Don't Take Hormones Until You Read This

I recently saw Margaret for a follow-up appointment after her first hormone pellet implants.  Turns out she had seen her gynecologist for her annual exam in the interim.  Her gynecologist voiced her strong disapproval of Margaret having undergone bio-identical hormone replacement therapy, especially considering that her mother had died of uterine cancer. 

I explained to Margaret that she need not adopt her gynecologist's concern for a number of reasons: 

First, less than 5% of endometrial cancer is hereditary, so I'm at a loss to understand why Margaret is supposed to have more concern about this cancer than any other woman.

Second, had Margaret's mother received hormone pellet implants and then developed uterine cancer, I could see why Margaret's gynecologist might mistakenly assume that Margaret could be at higher risk.  But Margaret's mother had not received pellets or any other kind of hormone therapy.  Consequently, Margaret's family history again has no relevance to her own risk. 

Third, her mother had spontaneous vaginal bleeding—a big red flag for endometrial cancer—for years after menopause and never brought it to medical attention until it was too late.  Margaret has not had spontaneous vaginal bleeding, so her mother's history is again irrelevant in her case.

Fourth, "hormones" don't cause uterine cancer.  Estrogen, when taken by itself over a period of years, can.  This is why we always give progesterone with it, to protect the uterine lining from runaway growth stimulated by estrogen alone.  However, this was yet another unfounded concern, since Margaret isn't taking any estrogen, and is only making small amounts on her own.

Fifth, Margaret is taking progesterone for its many beneficial effects on sleep, brain function, heart health, bone health, immune function, and so much more.  Any endometrial growth she might have from her small amount of estrogen will be neutralized by the progesterone she is taking. 

Finally, in functional medicine, we don't initiate a therapy and say goodbye for a year.  We monitor.  We ask questions.  We want to know what is working, what is not working, what could stand to be better, and whether any undesired effects or complications are surfacing.

In other words, in spite of many years of education and training in the use of drugs and surgery, Margaret's gynecologist lacks a basic understanding of how critical sex steroids are to healthy human function.  She also lacks knowledge of why and how to replace these powerful molecules when our bodies no longer make them. 

This is not surprising.  Whenever gynecologists switch to functional medicine, they admit they didn't learn anything substantive about hormones in medical school or residency.  What little they did learn about hormone replacement was, unfortunately, incorrect.  Why?  Because they were taught to assume that drugs and hormones have the same effects.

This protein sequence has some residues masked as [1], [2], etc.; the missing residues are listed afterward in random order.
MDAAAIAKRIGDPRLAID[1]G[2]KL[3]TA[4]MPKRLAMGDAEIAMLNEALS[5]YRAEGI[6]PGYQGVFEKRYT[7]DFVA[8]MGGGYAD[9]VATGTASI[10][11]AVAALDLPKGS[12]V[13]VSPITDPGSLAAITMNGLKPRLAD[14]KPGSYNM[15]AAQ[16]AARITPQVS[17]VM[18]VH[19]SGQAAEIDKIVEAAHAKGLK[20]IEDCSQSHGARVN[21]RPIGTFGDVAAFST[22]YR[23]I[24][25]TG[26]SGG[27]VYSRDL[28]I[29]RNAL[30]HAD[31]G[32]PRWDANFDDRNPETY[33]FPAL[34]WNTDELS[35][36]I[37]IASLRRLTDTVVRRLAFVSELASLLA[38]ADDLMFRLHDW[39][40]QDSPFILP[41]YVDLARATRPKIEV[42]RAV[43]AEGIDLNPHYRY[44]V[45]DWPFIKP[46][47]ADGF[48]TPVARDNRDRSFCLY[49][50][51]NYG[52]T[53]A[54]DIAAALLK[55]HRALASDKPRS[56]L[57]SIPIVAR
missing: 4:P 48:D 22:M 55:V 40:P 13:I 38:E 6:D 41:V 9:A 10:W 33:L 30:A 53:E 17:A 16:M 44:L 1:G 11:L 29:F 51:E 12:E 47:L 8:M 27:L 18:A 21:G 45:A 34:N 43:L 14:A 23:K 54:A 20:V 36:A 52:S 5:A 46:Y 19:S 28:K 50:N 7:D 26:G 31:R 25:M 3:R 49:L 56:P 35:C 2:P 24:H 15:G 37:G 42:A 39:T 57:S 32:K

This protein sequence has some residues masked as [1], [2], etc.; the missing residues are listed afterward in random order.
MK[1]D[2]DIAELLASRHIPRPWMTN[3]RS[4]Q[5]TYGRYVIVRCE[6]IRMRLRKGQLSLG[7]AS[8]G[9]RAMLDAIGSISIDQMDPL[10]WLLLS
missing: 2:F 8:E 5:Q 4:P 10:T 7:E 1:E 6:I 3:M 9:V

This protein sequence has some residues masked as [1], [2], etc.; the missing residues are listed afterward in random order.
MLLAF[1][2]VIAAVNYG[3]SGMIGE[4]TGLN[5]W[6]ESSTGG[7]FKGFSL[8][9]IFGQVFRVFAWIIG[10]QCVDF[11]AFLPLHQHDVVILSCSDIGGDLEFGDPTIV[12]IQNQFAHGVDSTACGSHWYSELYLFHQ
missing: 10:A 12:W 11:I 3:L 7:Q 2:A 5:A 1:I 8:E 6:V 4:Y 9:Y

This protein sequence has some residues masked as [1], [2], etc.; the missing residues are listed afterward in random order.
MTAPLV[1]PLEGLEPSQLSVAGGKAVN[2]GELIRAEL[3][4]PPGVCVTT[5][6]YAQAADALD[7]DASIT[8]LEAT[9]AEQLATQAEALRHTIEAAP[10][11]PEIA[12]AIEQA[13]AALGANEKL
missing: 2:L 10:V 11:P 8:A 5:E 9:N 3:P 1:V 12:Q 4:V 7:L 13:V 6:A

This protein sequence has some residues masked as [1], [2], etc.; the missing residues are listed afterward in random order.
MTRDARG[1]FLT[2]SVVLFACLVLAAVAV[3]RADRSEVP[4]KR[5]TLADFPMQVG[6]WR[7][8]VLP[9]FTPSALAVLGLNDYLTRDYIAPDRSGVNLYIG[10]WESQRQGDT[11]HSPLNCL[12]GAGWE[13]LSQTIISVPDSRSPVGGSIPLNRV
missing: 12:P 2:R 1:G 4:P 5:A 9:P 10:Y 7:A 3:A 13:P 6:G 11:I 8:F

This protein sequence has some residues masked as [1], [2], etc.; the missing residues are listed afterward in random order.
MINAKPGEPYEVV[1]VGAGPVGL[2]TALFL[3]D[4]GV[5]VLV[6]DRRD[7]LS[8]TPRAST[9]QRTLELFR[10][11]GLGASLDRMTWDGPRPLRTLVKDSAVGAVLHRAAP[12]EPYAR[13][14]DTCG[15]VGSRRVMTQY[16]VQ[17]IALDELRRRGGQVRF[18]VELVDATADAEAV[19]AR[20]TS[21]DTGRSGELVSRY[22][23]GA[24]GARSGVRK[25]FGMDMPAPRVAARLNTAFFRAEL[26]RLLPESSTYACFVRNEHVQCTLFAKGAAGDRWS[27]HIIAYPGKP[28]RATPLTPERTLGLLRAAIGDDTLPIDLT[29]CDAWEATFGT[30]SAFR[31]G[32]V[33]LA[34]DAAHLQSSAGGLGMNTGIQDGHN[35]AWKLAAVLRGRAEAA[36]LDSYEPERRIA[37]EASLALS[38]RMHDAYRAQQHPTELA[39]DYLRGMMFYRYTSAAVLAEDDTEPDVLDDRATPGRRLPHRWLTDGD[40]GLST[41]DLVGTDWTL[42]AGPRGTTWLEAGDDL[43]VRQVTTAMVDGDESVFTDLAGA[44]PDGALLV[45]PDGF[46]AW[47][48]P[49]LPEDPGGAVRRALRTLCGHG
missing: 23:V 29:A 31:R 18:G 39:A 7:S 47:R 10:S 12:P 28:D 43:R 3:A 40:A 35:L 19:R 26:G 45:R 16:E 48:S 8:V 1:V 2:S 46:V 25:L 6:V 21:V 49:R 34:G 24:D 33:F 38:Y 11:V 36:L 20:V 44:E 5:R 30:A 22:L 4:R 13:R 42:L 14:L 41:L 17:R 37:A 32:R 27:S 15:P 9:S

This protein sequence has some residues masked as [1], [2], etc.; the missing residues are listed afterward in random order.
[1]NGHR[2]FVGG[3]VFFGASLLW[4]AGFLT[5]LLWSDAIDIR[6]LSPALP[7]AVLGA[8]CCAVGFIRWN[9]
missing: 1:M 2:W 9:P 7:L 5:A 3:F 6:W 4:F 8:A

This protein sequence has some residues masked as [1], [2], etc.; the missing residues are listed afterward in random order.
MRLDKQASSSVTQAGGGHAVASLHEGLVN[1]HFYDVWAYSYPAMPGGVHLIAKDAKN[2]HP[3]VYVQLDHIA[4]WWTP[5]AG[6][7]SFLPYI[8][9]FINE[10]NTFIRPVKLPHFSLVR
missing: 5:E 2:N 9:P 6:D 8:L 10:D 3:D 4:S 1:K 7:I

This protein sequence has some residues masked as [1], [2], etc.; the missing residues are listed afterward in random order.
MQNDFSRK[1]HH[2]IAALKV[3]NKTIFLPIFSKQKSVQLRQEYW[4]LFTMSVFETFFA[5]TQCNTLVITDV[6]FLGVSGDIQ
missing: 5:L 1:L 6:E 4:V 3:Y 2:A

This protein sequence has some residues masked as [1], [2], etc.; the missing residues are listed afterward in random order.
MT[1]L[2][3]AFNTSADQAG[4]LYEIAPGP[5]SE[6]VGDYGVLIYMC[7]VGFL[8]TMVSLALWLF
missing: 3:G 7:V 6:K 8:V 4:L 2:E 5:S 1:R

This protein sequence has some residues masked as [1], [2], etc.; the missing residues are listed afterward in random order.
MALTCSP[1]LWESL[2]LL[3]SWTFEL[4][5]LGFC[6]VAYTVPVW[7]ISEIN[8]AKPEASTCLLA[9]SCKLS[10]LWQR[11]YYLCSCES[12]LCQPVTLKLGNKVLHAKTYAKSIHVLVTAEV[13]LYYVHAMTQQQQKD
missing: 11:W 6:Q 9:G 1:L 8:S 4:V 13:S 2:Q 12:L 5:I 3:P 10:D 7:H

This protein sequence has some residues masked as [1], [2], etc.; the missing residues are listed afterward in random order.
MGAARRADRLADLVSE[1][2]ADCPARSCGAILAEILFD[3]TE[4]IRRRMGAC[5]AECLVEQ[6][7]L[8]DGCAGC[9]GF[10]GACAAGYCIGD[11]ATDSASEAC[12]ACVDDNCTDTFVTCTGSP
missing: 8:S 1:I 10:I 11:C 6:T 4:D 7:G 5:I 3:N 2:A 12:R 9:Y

For example, they were taught that hormones cause breast cancer, uterine cancer, blood clots, heart attacks, and strokes.  This is akin to saying that food causes poisoning.  It is true that some food causes poisoning, but only if it has toxins or disease-causing micro-organisms (such as bacteria or parasites) in it.  That doesn't mean that all food causes poisoning and must therefore be avoided at all cost. 

In like manner, the common hormone substitution drugs Premarin and Provera do indeed increase risk of the diseases listed above.  But these are not human hormones, so they have no business being substituted for the real deal.  If you are lacking in hormones, I'm going to give you human hormones, not chemical substitutes.  And I'm going to provide it through the route that is demonstrated, based on studies and experience, to be the most effective and safest:  pellet implants.

Unfortunately, it is not rare for patients to face the disapproval of their well-meaning primary care doctors or gynecologists.  Doctors only know what we are taught.  If we don't take the time to learn more about something on our own, we will continue to innocently mislead our patients.  And today's doctors will continue to pass on the same misunderstandings to tomorrow's doctors.

Needless to say, I was grateful to Margaret for bringing to my attention her gynecologist's concern.  Patients naturally assume that, because gynecologists are trained in women's health, they are experts in women's hormones.  If only this were true!  Their pronouncements may sound authoritative, but dogmatic statements don't trump scientific research and clinical results, which are the foundations of our work at Prestige Wellness Institute.

If you ever have a concern about your bio-identical hormone therapy, please do not hesitate to let us know.  We always welcome the opportunity to shine more light on medical traditions that are not based on sound science and that hold patients back from achieving their optimal health and vitality.

Author
Ray Andrew, MD

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